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Home / Business / Exclusive: Saudi PIF in talks to invest in aspiring Tesla rival Lucid Sources

Exclusive: Saudi PIF in talks to invest in aspiring Tesla rival Lucid Sources



(Reuters) – PIF, the Saudi Arabian sovereign wealth fund, said Tesla Inc ( TSLA.O ) CEO Elon Musk, could help him fund a $ 72 billion deal www.moviesfilmonline.com / de / movies / … of – the – opera In negotiations with talented Tesla rival Lucid Motors Inc, well – known figures said Sunday. Englisch: www.moviesfilmonline.com / en / movies / oliver – twist.

Calid Motors, based in California, presented a prototype luxury sedan, Lucid Air, at its launch in Fremont, California, USA on December 14, 2016. REUTERS / Alexandria Sage

Conversations between privately held Lucid Motors and PIF underscores the company's desire to invest in electric cars to diversify the rich real estate investment portfolio in the Middle East.

An agreement with Lucid Motors would also correspond to PIF's limited resources, as PIF, despite its $ 250 billion in assets, has already made significant commitments to other technology companies or investments, including a $ 45 billion investment agreement giant technology fund led by the Japanese SoftBank Group Corp. ( 9984.T ).

PIF and Lucid Motors have created a term sheet in which PIF has been able to invest more than $ 1 billion in Lucid Motors and obtain majority stakes. However, PIF's first investment in Lucid Motors would be $ 500 million, and the subsequent cash injections would be in two phases, depending on Lucid Motors achieving certain production milestones, sources said.

The talks between PIF and Lucid Motors must not lead to a deal, the sources warned.

The sources have asked not to be identified because the matter is confidential. PIF and Lucid Motors did not immediately respond to requests for comment.

Musk, a 47-year-old investor and engineer, baffled financial markets earlier this month when he revealed on Twitter that he was considering a $ 420 private deal for Tesla, a pioneer of automobile manufacturing who was the first in the world to ever develop Premium All-Electric sedan.

He added that the funding was "secured" and worked out last Monday that he believed that Saudi Arabia's PIF could provide the necessary funding, although sources close to the sovereign wealth fund downplayed this prospect. Earlier this year, PIF built a stake of just under 5 percent in Tesla by snatching shares in the open market rather than buying newly issued shares.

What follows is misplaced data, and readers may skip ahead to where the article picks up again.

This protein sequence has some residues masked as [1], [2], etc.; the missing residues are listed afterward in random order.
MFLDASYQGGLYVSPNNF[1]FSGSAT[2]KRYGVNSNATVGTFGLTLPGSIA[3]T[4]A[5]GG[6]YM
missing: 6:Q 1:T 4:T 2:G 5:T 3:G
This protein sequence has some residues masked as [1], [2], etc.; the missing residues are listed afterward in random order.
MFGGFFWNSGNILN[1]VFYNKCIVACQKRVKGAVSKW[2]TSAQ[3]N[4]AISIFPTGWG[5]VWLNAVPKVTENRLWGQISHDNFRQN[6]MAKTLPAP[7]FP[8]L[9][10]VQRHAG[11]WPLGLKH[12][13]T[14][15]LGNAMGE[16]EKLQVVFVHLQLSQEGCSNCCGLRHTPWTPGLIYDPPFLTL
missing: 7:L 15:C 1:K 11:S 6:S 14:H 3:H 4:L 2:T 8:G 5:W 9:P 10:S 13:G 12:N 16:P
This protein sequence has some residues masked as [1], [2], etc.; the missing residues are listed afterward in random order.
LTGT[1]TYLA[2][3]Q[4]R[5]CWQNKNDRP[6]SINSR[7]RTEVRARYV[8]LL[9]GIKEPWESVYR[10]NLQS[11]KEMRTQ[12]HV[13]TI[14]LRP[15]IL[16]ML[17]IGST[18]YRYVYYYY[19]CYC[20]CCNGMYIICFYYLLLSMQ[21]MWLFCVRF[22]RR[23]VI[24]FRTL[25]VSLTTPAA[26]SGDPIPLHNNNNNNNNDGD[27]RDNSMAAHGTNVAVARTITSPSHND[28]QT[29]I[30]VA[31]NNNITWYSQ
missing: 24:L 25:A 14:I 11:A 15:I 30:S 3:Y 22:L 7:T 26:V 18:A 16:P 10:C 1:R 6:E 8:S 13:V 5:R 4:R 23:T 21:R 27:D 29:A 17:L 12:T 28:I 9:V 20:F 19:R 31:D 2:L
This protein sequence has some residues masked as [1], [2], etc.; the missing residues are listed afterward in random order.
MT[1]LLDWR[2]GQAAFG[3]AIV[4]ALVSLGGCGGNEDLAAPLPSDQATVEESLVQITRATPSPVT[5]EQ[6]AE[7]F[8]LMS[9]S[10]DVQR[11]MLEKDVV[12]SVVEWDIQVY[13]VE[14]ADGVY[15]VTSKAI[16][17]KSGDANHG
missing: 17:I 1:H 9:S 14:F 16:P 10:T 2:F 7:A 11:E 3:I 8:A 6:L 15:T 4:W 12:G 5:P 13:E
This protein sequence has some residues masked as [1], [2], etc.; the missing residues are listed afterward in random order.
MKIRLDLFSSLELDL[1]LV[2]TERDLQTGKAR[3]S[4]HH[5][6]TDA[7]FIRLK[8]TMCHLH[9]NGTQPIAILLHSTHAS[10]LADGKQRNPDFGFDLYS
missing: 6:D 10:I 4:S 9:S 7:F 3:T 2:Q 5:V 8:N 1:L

Musk has also stated that he believes that two-thirds of existing Tesla shareholders are selling their holdings to a private company rather than paying off, and that he is still talking to major shareholders and advisers before settling on a structure for one Deal starts.

Access to cheap capital is a constant challenge for automakers who can spend a billion dollars or more on a single new model and mass-produce it just to flop the vehicle due to a cyclical slump or a shift to market taste.

Based on the edges of Silicon Valley, Newark, California, Lucid Motors was founded in 2007 as Atieva by former Tesla vice president and board member, Bernard Tse, and Sam Weng, former manager of Oracle Corp. and Redback Networks , It was backed by Chinese investors, including technology entrepreneur Jia Yueting and state car maker BAIC. Other venture capitalists were Venrock, Mitsui & Co and Tsing Capital.

Lucid Motors does not sell cars yet. In 2016, it unveiled a prototype of its Lucid Air model, a $ 100,000 luxury sedan that it wanted to build in Arizona in late 2018. It's not clear when this car will be available, though the company accepts repayable deposits totaling $ 2,500 consumers on its website.

Tesla is much more advanced as an electric car manufacturer, though investors are wondering how long it can take before they make a profit. It burned through cash as it aggressively ramped up the production of Model 3, a process that Musk called "production hell".

UBS analysts last week questioned the profitability of Model 3 in a report that Tesla could lose $ 6,000 on each base model.

Reporting by Dasha Afanasieva in London and Harry Brumpton in New York; Additional reporting by Paul Lienert in Detroit and Saeed Azhar in Dubai; Editing by Nick Zieminski

Our standards: The Thomson Reuters Trust Principles.

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